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Guidebook Summary

Electronic hand hygiene compliance monitoring systems can overcome the challenges of direct observation and provide healthcare institutions with a significant way to address healthcare-associated infections.

Editor's Take

While direct observation has been the standard way to monitor hand hygiene compliance behavior - the drawbacks of small sample size, the Hawthorne Effect and lack of inter-rater reliability can make data highly unreliable. Technologies are emerging that are evidence based and may provide a significantly more reliable way to monitor this essential measure of healthcare quality and patient safety. Additionally, with the 2017 inclusion of MRSA and C. diff rates included in the calculation of a hospital’s Hospital-Acquired Condition (HAC) score – the imperative to improve hand hygiene to reduce the risk of these costly infections is that much more critical to avoiding the HAC 1 percent CMS revenue penalty.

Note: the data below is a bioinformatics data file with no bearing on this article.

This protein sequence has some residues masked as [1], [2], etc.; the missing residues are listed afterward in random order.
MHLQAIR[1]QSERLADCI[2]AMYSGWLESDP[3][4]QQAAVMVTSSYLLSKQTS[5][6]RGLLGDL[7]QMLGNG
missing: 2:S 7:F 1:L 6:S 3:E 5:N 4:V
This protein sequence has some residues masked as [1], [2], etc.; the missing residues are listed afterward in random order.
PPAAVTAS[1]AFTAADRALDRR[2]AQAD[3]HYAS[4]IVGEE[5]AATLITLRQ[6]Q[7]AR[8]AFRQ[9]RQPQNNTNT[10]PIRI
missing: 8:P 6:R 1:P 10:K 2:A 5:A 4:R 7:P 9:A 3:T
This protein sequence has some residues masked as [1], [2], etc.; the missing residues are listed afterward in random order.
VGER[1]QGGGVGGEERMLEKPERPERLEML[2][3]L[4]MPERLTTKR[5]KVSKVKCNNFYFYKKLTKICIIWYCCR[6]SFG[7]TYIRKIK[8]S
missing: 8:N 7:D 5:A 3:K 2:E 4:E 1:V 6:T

Takeaways for Your Business

  • Review why direct observation is problematic
  • Learn about the benefits of electronic hand hygiene compliance monitoring systems
  • Discover product evaluation and purchasing tips